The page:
ADR: Skills transfer
23 July 2007
12 July 2013
5 December 2013
2 December 2013
15 January 2014
18 October 2013
Standing on a draughty railway station late one evening after a fraught but ultimately successful mediation, the barristers for the parties and I fell to discussing the challenges and satisfaction of representing parties in mediation.
One of them summed it up succinctly: "You have to bring the whole of yourself to mediation."
Increasingly chancery and commercial barristers are bringing the whole of themselves to both litigation and mediation and in so doing, are finding new ways to deploy their knowledge and skills for the benefit of clients.
In mediation perhaps the nearest one comes to the traditional role of the barrister is in presenting your client's case in the opening session - but its focus and audience are importantly different from those in court.
The opening session provides an opportunity to engage the other side and establish a constructive platform for negotiation. No message is effective unless it resonates with the listener: to that end the advocate must consider what message the other side needs to hear, who should deliver it and how it should be delivered.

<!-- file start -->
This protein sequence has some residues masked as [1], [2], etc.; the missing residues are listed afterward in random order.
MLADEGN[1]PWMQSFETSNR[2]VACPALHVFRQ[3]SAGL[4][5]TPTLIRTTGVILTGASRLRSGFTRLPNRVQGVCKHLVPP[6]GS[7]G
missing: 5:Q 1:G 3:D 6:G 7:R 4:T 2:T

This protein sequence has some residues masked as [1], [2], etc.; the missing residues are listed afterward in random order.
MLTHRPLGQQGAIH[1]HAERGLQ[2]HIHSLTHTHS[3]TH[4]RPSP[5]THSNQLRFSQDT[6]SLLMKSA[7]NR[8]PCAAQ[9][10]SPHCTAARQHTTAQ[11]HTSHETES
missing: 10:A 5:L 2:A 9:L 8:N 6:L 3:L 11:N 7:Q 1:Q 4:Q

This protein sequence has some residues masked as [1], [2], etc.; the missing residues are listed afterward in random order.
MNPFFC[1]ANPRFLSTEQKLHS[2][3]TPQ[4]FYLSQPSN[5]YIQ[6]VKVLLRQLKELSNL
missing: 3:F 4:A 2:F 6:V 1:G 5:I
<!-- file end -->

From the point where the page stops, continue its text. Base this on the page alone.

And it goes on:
It may be necessary to walk the tightrope of delivering a sufficiently strong broadside to enable your own client to feel later that he has settled with honour, while being sufficiently emollient to engage the other parties. But as court advocates, barristers are used to maintaining the balance between making submissions and cross-examining robustly and not alienating the judge. It is a case of a familiar skill adapted to a different setting.
Many of the other skills that barristers need in mediation will be familiar territory, but adapted and enhanced to the mediation process. Assessing the legal merits is a core element of all advice, but it acquires a particular piquancy when it is the basis for a binding late-night decision whether to take the money or open the litigation box.
Mediators and representatives are becoming adept at using computer programmes or decision trees to conduct a sophisticated risk analysis of the likely litigated outcome of the dispute.
The relevant commercial implications of a litigated outcome need to be weighed in the balance too: damaging publicity, effect on reputation, the client's difficulty in financing or developing his business in the shadow of a court case, the drain on resources, both financial and human, and the benefits of money in the bank before the end of the financial year, to name but a few.
But too narrow a focus on litigated outcomes would miss one of the key benefits of mediation - the possibility of a resolution that, in subject matter and range of solutions, goes far beyond what a court could do.
The court is concerned solely with the parties' rights and remedies in relation to the dispute before it. While they form a backdrop to the negotiations in mediation, mediation has a wider focus on the parties' practical needs and interests.
Mediation representatives working in conjunction with the mediator and their client can think laterally and create imaginative and practical solutions.